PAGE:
NEW DELHI, India — A crowd shouts in panic as men pull a limp sanitation worker out of the burbling sewer. He does not regain consciousness, and the worker's arms flop loosely as a paramedic rolls him over and pumps his chest in a vain effort to resuscitate him.
A second man is pulled from the manhole and roughly hosed down before anyone will help him. The casual brutality of the rescue effort is irrelevant. Both sewer workers are already dead — killed by an “untouchable” job.
The scene is a gruesome one, but not uncommon. Like nearly all of India's sewer workers, these men were Dalits, or members of the group once known as “untouchable.” Untouchables were dubbed such because it was thought their bad karma condemned them to filthy jobs. Mere contact with them was thought to pollute to the soul.
Discriminating against Dalits has been ruled officially illegal. But the 2,000-year-old prejudice quietly continues, with Dalits often confined to their historical occupations, as well as barred from accessing community wells and temples. In extreme cases, they are paraded naked, forced to eat excrement or murdered when they object.
What is more remarkable than the nature of the disturbing scene described above is the fact that it was captured on video.
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If people are confronted with the harsh realities of Dalit life, will they fight for change? A relatively new nonprofit called Video Volunteers is hoping so.
By training activists from India's marginalized groups to become community journalists, and arming them with cameras to document various abuses, they are hoping to push for more equality among India's notoriously striated society and shame authorities into action.
In April, Video Volunteers launched an innovative documentary project called “Article 17,” after the law that rendered the practice of untouchability technically illegal in 1949 The project aims to document offenses, mobilize communities and generative more nuanced coverage in the mainstream media.
“It is not easy documenting caste practices on camera, but the correspondents are natives and most belong to the Dalit community,” said Siddarth Pillai, Video Volunteers' communications manager. “They have intimate access and local knowledge that enables them to capture rare footage.”
So far, Video Volunteers correspondents have produced 22 two- to three-minute spots documenting the continued practice of untouchability across India, adding to a library of more than 500 short films made by the outfit's 100-odd full-time community producers.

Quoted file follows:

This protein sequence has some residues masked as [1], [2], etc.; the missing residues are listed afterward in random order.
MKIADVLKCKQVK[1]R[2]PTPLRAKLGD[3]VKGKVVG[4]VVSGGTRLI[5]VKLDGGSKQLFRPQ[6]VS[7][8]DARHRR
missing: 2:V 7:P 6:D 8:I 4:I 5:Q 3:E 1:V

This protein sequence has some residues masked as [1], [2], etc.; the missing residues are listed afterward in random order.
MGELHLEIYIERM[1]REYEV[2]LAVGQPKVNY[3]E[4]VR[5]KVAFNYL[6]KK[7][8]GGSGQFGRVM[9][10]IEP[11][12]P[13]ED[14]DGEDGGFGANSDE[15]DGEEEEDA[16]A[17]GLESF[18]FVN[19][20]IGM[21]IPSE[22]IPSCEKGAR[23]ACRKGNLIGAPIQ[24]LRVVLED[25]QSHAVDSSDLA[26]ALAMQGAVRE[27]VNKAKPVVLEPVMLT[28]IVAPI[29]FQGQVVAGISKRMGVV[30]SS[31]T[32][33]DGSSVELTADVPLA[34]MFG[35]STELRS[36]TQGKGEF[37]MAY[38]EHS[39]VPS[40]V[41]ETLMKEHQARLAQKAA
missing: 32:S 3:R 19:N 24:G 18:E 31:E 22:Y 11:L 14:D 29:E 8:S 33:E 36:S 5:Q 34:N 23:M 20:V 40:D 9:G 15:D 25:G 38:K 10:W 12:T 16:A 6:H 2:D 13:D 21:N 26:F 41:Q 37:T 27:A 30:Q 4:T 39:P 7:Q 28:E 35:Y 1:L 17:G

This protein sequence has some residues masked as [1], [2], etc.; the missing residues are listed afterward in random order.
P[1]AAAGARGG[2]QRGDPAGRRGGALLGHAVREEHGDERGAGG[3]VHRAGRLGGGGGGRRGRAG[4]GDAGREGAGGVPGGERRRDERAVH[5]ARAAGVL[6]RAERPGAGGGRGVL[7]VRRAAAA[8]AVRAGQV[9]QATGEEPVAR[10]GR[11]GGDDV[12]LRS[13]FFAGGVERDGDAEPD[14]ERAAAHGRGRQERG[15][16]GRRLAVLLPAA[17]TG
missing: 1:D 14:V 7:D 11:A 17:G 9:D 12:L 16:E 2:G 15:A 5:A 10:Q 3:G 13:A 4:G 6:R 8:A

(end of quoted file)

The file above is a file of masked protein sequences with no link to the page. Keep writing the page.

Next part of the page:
Television networks CNN/IBN and NewsX have broadcast some of the videos on TV, while mainstream media outlets like Tehelka magazine and Youth Ki Awaaz have featured the videos on their websites. And in two months, the Article 17 campaign has generated more than 1,000 signatures for a petition urging the National Commission for Scheduled Castes to begin prosecuting offenses.
Not surprisingly, though, so far they've gotten the usual bureaucratic runaround, as a funny YouTube video demonstrates. And activists who are familiar with the workings of the system say that's about all they should expect.
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“The effect will be limited,” said Anoop Kumar, national coordinator of the Insight Foundation, another organization that fights for Dalit rights. “I have been dealing with the Scheduled Caste commission [the government body designated to protect Dalits] for the past decade. They always say they are serious. But they don't have the political will to take action.”
That said, Video Volunteers docs have beaten the odds in the past, and their activist-journalists aren't banking on the bureaucrats to make an impact. With the knowledge that documenting abuses is itself empowering, correspondents arrange community screenings, spread their stories by cell phone and use them to confront local authorities.
In many previous campaigns, they've made a difference. The organization's community journalists have produced more than 500 videos on topics ranging from child marriage to sexual harrassment to government corruption since it was founded by American Jessica Mayberry in 2003. Through outdoor screenings in slums and villages, they've reached an audience of more than 300,000 viewers. And more than 17,000 villagers and slumdwellers been spurred to action, helping more than 600,000 people, according to the non-profit's internal records.
For instance, a Video Volunteers film on India's Right to Information law encouraged slum dwellers in Mumbai to file a request for information about the amount of money spent on garbage collection in their area — an act that itself was enough to ensure a speedy cleanup. Another video documenting evidence that a government school was demanding bribes from parents in addition to the official fees resulted in the removal of the erring headmaster.
A village hotel was forced to rebuild its sewage system so that it didn’t empty into the village’s drinking water. The government re-opened a water treatment
plant and brought clean water to 3,000 people of one district after Video Volunteers' filmmakers exposed a high level of fluorine content in the local water supply.
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“Just saying untouchability is bad, or these people should be punished, is not going to help, because this problem is huge,” said the Insight Foundation's Kumar. “But once a Dalit becomes a little assertive politically, he is able to fight it back.”
In the video of the men who died in the sewer beneath the bustling streets of Ludhiana, Punjab, the next man down the manhole tells a Video Volunteers community correspondent.
“I feel bad, but I have to do this dirty work to earn a living. What can I do? I have to educate my children.”